Business communications: this class is designed to equip students with the skills necessary to succeed in any career. Such skills will be a valuable asset in their personal and professional lives. Students will become proficient in describing a process, listening and speaking effectively, persuading someone in authority, managing time, writing a resume, and getting and keeping a job. Required for vocational/ technical honors track. 1 semester. 0.5 units.
Consumer and business finance: the first part of this class is designed to help the student understand personal finances. Students learn banking, budgeting, financing a vehicle, and renting vs. Mortgaging a residence. The second part helps the student understand the process of starting and operating a small business. Finally students will study the economic standards as set forth by the national council on economic education. Required for vocational/ technical honors track. 1 semester. 0.5 units.
Family and consumer science: this is a survey class covering several areas of daily living. Skills are studied and practiced in interpersonal relationships, consumer education, foods and nutrition, housing and living space, and clothing and textiles. 2 semesters, 0.5 units per semester.
Independent living: independent living focuses on skills that students will use living on their own. Money management, family living, and foods and nutrition are areas of study. 2 semesters, 0.5 units per semester.
Computer applications I (keyboarding, word): keyboarding is taught during the first quarter of the freshman year. During the second quarter, students will learn the use and applications of Microsoft Word (word
processor). 1 semester. Required. 0.5 units
Computer applications II (excel, powerpoint): prerequisite: computer applications I or equivalent. This class is taught in the second semester of the freshman year. Students will learn the use and applications of Microsoft Excel (spreadsheet) and PowerPoint (presentations). Basic internet operation as it relates to educational and business activities will also be covered.
1 semester. Required. 0.5 units
Basic web design: prerequisite: computer applications I & II or equivalent. In this class, students will learn how to build and maintain a basic website. Students will become proficient in the use of macromedia studio (fireworks,
flash, & dreamweaver). 2 semesters, 0.5 units per semester
Computer applications III (access, quicken): prerequisite: computer applications I & II or equivalent. This intermediate computer class focuses on two popular database programs. Students will learn how to design databases to keep track of personal and business information and assets using microsoft access. Quicken, a financial software package, will help students track personal finances and plan for their future financial security.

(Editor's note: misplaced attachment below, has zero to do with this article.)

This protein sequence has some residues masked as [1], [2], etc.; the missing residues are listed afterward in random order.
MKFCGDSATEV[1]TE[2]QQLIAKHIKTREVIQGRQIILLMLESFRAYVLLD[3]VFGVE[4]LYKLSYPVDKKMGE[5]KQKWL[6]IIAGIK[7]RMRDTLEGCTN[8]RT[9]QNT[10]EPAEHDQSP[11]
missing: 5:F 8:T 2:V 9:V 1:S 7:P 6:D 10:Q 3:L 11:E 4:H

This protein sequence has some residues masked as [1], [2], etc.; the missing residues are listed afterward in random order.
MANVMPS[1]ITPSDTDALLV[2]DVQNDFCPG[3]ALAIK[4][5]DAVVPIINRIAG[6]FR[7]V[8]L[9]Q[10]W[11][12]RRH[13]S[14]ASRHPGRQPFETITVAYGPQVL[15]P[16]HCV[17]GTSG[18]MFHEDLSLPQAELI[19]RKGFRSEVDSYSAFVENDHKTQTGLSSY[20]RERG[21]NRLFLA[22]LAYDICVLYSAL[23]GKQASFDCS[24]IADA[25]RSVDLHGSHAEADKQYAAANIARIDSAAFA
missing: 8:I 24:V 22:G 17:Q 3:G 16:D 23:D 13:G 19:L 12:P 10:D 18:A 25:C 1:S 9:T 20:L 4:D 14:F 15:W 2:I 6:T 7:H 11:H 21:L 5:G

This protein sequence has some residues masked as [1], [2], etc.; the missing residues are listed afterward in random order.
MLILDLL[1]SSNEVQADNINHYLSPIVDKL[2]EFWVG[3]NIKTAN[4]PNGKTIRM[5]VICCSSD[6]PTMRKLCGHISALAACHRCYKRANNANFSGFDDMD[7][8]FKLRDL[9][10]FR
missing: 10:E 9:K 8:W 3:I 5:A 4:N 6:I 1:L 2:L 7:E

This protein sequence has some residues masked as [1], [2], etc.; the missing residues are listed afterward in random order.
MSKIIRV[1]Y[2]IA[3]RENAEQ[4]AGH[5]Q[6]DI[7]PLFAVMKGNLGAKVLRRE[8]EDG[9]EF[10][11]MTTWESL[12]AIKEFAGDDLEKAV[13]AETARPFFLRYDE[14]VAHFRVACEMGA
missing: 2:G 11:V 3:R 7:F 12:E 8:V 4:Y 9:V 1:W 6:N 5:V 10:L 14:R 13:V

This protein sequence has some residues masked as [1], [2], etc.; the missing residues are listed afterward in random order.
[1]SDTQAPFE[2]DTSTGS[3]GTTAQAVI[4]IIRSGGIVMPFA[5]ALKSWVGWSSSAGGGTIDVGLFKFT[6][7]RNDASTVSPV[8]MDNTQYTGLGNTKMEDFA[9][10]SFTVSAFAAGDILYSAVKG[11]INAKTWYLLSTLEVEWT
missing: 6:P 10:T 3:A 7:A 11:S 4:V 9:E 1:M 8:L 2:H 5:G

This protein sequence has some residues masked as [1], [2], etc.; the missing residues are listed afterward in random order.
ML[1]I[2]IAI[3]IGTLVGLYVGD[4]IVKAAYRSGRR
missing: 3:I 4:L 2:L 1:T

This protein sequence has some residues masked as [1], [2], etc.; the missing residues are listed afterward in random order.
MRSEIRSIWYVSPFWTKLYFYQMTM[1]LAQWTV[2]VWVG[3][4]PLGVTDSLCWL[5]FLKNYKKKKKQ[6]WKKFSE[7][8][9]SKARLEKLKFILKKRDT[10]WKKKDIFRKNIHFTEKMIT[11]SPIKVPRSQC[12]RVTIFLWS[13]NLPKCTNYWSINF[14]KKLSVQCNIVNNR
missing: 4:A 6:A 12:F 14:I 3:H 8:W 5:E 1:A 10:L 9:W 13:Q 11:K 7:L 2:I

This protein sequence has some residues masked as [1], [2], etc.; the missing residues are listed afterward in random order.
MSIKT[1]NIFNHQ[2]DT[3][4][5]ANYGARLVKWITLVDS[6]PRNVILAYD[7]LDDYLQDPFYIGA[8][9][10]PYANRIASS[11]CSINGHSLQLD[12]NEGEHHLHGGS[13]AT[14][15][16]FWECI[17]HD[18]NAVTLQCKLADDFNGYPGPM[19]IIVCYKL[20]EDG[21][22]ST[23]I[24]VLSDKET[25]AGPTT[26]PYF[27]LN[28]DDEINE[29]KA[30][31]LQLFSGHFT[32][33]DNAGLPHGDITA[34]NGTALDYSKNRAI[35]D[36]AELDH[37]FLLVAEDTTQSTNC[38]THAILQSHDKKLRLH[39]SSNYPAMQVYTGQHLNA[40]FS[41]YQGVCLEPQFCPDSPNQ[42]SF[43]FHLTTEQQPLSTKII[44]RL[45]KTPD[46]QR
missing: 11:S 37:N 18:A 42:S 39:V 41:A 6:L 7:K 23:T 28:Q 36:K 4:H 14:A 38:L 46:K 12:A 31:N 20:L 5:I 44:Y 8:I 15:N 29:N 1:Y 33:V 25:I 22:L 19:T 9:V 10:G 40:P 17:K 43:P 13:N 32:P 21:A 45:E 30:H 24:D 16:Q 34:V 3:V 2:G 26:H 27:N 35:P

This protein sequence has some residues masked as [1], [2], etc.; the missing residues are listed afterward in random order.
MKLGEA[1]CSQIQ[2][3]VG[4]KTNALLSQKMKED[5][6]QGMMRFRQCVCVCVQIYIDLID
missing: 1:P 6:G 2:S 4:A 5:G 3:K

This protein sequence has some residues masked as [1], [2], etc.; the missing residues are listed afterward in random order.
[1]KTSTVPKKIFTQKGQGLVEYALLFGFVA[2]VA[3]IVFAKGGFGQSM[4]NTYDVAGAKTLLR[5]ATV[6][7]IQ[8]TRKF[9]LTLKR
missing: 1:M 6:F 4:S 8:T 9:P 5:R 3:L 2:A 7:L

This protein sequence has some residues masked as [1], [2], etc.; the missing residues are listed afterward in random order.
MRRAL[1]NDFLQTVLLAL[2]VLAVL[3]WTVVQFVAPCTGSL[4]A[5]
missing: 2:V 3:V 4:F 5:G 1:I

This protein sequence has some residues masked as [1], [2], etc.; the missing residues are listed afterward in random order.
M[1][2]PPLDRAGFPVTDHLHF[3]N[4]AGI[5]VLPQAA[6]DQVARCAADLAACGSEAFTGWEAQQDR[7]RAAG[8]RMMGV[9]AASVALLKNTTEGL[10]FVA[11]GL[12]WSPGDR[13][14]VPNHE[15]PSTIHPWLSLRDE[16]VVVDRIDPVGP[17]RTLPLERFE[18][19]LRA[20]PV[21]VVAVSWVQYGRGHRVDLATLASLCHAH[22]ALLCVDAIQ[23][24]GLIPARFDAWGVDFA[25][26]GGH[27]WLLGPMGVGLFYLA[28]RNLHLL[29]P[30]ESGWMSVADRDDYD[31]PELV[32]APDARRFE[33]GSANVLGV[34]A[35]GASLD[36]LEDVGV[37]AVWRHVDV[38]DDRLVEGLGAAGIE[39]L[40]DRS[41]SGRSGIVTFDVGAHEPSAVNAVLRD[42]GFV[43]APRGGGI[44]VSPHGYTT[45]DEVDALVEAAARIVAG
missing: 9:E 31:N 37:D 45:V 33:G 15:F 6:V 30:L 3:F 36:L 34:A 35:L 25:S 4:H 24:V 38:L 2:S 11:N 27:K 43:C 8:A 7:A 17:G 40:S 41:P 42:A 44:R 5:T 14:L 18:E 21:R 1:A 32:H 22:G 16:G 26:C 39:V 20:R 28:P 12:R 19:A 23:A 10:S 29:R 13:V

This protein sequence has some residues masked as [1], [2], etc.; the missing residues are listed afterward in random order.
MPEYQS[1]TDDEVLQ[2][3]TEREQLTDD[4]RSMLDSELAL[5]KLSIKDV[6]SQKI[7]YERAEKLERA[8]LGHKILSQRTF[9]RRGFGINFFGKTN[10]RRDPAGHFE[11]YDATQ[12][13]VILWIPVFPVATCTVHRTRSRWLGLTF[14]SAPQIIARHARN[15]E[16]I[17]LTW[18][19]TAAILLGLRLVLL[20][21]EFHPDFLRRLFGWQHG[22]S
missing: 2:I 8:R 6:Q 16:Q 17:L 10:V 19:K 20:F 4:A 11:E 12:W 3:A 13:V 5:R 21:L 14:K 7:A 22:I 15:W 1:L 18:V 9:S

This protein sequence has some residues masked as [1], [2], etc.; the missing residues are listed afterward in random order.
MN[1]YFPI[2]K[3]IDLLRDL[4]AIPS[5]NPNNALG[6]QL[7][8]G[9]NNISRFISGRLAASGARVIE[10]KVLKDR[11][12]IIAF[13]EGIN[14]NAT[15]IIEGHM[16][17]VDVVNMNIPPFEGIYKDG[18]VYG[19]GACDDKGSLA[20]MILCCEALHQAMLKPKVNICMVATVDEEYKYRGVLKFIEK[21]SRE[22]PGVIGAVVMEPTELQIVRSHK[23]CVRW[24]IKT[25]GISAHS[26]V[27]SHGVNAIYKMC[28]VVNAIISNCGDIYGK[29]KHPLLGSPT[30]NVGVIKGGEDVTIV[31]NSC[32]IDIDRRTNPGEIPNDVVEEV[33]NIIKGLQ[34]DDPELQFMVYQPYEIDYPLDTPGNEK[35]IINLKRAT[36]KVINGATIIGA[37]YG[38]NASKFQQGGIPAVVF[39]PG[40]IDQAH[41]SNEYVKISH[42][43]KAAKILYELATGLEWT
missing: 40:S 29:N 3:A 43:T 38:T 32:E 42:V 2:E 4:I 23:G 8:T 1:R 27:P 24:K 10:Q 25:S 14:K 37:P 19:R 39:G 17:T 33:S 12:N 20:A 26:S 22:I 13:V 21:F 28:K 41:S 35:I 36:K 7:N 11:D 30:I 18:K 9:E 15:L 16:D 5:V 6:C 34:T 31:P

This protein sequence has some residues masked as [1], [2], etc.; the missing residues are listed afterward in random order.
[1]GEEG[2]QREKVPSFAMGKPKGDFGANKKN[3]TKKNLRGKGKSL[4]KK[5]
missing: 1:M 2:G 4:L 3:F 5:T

1 semester, 0.5 units.
Computer hardware & networking: this class introduces students to the concepts and practice of buying computer parts, building computers using those parts, and then networking them. Students will visit several stores in the community as well as online stores to compare prices and availability. Computers built in class will be set up for student use on campus.
1 semester, 0.5 units. Class size may be limited.
Multimedia production: this class introduces the types of equipment and technical considerations used in multimedia productions. It will focus on current types of equipment such as scanners, printers, digital cameras, computers, and techniques used in production. Students will produce presentations from simple slide shows to dynamic digital videos. Entrance to the class is by permission of the instructor. 2 semesters, 0.5 units per semester. Limit 4 students.
Auto mechanics: this is a course, designed for the beginning student, will cover basic car care. The course will cover safety, specifications, hand and power tools, engine operation and theory, brakes, tires, basic tune-up, and electrical systems. Students will also learn basic troubleshooting practices. 1 quarter, 0.25 units.
Cad drafting: this course is an introduction to the fundamentals of computer aided design. Instruction will include the application of cad as it applies to mechanical, architectural, civil and electrical/electronic drawing. 1 quarter, 0.25 units.
Welding: this is a course designed for the beginning student and will cover two types of welding. First, students will learn oxy-acetylene welding then ac and dc welding. Students will learn to weld lap, butt, and t-filled joints. The course may also cover mig welding. Students will also learn to work with some power tools, metal brake, and shear. 1 quarter, 0.25 units.
Woodworking and construction: this course designed for the beginning student will teach the how to work with various types of woods, hand, and power tools. This course will include safety, planning, joinery, adhesives, finishes, and hardware. Projects could include cutting boards, toys, and furniture. 1 quarter, 0.25 units.
Student Literature Ministry I: this is an elective course. Only full-time student literature evangelists are eligible. The classroom is mobile. There is assigned outside spiritual reading relating to the outreach of the literature ministry, thus enhancing the studentís personal experience with jesus and developing witnessing skills. 2 semesters., 0.5 units per semester.